Alice is dressmaker who runs a small shop in the town of Rongo, Kenya. Her shop, called “Jakonyango”, has been around for over ten years. She currently employs three people who all operate sewing machines that she owns.
Alice hopes to add two more sewing machines and an increased range of fabrics and materials. Along with her husband’s income from his welding activities, Alice hopes to make enough money to pay for food and school fees for her three children, aged 6 to 12.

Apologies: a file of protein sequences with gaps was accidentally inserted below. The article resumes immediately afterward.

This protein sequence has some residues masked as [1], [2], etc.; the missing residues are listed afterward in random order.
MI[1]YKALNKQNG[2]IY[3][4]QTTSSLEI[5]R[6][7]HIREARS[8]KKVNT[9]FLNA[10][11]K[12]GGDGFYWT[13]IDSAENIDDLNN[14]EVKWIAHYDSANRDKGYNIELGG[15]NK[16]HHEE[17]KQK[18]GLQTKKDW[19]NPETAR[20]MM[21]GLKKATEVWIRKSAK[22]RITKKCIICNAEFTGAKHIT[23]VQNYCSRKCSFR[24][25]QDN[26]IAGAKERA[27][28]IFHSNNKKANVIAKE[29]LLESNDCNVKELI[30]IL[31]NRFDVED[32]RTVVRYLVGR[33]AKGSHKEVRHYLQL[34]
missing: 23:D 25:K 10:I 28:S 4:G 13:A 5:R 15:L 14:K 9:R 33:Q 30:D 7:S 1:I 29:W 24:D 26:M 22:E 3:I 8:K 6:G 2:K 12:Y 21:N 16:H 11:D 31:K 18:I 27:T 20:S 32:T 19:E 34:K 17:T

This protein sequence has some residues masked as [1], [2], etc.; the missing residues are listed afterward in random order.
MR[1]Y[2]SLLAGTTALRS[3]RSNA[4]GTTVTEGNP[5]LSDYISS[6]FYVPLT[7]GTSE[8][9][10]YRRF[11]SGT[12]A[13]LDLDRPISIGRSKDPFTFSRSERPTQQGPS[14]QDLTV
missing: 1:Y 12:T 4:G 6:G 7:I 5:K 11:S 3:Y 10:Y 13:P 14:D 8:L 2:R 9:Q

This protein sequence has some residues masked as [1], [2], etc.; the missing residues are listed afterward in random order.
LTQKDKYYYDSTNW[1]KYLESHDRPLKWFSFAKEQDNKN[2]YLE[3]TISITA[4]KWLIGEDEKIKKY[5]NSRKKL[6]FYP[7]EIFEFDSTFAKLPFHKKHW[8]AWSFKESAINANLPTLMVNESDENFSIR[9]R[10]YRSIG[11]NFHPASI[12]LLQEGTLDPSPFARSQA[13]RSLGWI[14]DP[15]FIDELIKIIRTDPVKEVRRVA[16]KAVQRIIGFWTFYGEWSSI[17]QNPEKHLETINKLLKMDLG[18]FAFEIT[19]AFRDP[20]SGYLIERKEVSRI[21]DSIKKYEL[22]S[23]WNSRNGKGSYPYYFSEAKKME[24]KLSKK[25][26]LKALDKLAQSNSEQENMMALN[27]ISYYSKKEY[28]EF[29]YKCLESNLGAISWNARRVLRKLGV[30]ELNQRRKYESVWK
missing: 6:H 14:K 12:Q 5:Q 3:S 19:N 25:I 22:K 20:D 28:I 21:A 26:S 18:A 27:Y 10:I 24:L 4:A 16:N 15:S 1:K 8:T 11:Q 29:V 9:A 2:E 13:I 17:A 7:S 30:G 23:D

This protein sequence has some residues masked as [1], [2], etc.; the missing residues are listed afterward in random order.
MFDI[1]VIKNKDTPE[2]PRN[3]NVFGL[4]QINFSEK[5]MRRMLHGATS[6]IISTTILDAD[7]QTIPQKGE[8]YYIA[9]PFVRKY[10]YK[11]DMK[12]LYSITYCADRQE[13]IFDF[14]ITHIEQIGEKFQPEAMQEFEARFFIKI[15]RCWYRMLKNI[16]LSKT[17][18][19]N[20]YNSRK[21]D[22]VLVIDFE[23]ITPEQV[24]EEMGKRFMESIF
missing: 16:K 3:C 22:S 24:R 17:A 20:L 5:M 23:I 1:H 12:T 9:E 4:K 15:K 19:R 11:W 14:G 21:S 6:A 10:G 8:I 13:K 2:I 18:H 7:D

Please note that this Field Partner started working with Kiva before certain core risk and due diligence policies were put into place and therefore does not meet our current minimum risk criteria (K-Met has less than 1,000 borrowers and has not submitted recent audited financial statements to Kiva). K-Met is a unique microfinance organization that targets private health care providers and community health workers as a means to fulfill its mission of promoting development in underserved communities through innovative health and education programs. Private providers are given loans to upgrade their facilities and community health workers, who volunteer through K-Met, are given access to loan funds to grow their businesses and as a means of incentivizing them to remain involved in community health work with K-Met. Kiva was K-Met’s first external lender and the organization is rated a Kiva Star Rating of 1, which is the riskiest level. As a result of K-Met’s strong social mission and unique approach to microfinance and health, Kiva believes that loans to borrowers with K-Met may still be of interest to Kiva lenders, despite the increased risk, and has allowed the organization to continue fundraising on Kiva.